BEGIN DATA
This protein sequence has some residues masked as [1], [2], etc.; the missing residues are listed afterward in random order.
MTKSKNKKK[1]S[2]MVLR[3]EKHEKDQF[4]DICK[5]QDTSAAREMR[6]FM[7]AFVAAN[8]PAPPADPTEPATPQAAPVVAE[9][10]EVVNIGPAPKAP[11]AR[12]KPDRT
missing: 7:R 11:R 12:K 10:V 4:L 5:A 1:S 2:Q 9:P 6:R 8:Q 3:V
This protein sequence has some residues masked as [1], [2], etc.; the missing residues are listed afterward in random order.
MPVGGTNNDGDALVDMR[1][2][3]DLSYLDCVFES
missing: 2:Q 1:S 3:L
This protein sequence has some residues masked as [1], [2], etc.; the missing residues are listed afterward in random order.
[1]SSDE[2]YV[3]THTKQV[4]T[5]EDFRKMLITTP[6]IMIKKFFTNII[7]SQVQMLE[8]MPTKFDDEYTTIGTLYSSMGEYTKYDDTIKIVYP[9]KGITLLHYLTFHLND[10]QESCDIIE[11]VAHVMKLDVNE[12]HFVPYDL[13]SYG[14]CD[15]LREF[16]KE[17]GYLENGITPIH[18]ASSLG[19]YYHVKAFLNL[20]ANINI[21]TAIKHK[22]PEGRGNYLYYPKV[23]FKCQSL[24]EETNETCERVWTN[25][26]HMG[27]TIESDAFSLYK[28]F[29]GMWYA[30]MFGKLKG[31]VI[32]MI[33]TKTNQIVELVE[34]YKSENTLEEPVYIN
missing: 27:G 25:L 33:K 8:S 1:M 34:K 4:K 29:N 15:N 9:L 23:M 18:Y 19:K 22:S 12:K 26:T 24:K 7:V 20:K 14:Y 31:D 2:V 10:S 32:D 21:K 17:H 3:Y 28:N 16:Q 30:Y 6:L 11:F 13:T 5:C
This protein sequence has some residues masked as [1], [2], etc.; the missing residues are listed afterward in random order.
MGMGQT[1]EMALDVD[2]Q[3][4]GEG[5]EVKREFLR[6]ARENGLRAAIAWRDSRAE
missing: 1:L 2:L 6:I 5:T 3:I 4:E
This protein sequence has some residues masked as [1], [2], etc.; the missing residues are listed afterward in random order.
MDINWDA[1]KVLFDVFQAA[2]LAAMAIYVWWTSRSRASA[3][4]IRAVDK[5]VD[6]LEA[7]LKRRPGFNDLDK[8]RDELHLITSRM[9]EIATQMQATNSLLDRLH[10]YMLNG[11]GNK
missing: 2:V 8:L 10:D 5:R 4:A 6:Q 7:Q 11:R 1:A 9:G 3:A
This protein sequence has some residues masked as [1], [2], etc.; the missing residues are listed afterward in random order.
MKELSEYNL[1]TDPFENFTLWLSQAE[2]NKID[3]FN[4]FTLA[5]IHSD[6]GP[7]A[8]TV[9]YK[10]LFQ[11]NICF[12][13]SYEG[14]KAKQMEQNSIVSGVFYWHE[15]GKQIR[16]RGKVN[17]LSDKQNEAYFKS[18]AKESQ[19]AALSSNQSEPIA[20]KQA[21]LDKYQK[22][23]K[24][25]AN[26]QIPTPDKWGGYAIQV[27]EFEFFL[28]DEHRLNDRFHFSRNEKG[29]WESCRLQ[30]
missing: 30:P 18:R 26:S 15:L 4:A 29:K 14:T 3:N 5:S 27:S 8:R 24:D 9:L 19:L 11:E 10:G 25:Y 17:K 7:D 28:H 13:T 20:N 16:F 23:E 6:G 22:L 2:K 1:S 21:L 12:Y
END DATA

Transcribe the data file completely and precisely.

This protein sequence has some residues masked as [1], [2], etc.; the missing residues are listed afterward in random order.
MTKSKNKKK[1]S[2]MVLR[3]EKHEKDQF[4]DICK[5]QDTSAAREMR[6]FM[7]AFVAAN[8]PAPPADPTEPATPQAAPVVAE[9][10]EVVNIGPAPKAP[11]AR[12]KPDRT
missing: 7:R 11:R 12:K 10:V 4:L 5:A 1:S 2:Q 9:P 6:R 8:Q 3:V
This protein sequence has some residues masked as [1], [2], etc.; the missing residues are listed afterward in random order.
MPVGGTNNDGDALVDMR[1][2][3]DLSYLDCVFES
missing: 2:Q 1:S 3:L
This protein sequence has some residues masked as [1], [2], etc.; the missing residues are listed afterward in random order.
[1]SSDE[2]YV[3]THTKQV[4]T[5]EDFRKMLITTP[6]IMIKKFFTNII[7]SQVQMLE[8]MPTKFDDEYTTIGTLYSSMGEYTKYDDTIKIVYP[9]KGITLLHYLTFHLND[10]QESCDIIE[11]VAHVMKLDVNE[12]HFVPYDL[13]SYG[14]CD[15]LREF[16]KE[17]GYLENGITPIH[18]ASSLG[19]YYHVKAFLNL[20]ANINI[21]TAIKHK[22]PEGRGNYLYYPKV[23]FKCQSL[24]EETNETCERVWTN[25][26]HMG[27]TIESDAFSLYK[28]F[29]GMWYA[30]MFGKLKG[31]VI[32]MI[33]TKTNQIVELVE[34]YKSENTLEEPVYIN
missing: 27:G 25:L 33:K 8:S 1:M 34:K 4:K 29:N 15:N 9:L 23:M 18:Y 19:K 22:S 12:K 26:T 24:K 7:V 20:K 14:Y 31:D 2:V 10:S 32:D 21:K 17:H 3:Y 28:N 16:Q 30:Y 6:L 11:F 13:T 5:C
This protein sequence has some residues masked as [1], [2], etc.; the missing residues are listed afterward in random order.
MGMGQT[1]EMALDVD[2]Q[3][4]GEG[5]EVKREFLR[6]ARENGLRAAIAWRDSRAE
missing: 1:L 2:L 6:I 5:T 3:I 4:E
This protein sequence has some residues masked as [1], [2], etc.; the missing residues are listed afterward in random order.
MDINWDA[1]KVLFDVFQAA[2]LAAMAIYVWWTSRSRASA[3][4]IRAVDK[5]VD[6]LEA[7]LKRRPGFNDLDK[8]RDELHLITSRM[9]EIATQMQATNSLLDRLH[10]YMLNG[11]GNK
missing: 2:V 8:L 10:D 5:R 4:A 6:Q 7:Q 11:R 1:A 9:G 3:A
This protein sequence has some residues masked as [1], [2], etc.; the missing residues are listed afterward in random order.
MKELSEYNL[1]TDPFENFTLWLSQAE[2]NKID[3]FN[4]FTLA[5]IHSD[6]GP[7]A[8]TV[9]YK[10]LFQ[11]NICF[12][13]SYEG[14]KAKQMEQNSIVSGVFYWHE[15]GKQIR[16]RGKVN[17]LSDKQNEAYFKS[18]AKESQ[19]AALSSNQSEPIA[20]KQA[21]LDKYQK[22][23]K[24][25]AN[26]QIPTPDKWGGYAIQV[27]EFEFFL[28]DEHRLNDRFHFSRNEKG[29]WESCRLQ[30]
missing: 30:P 18:R 26:S 15:L 4:A 29:K 14:T 3:N 5:S 27:S 8:R 24:D 9:L 19:L 11:E 10:G 25:Y 17:K 7:D 28:H 13:T 20:N 16:F 23:E 6:G 22:L 2:K 1:S 21:L 12:Y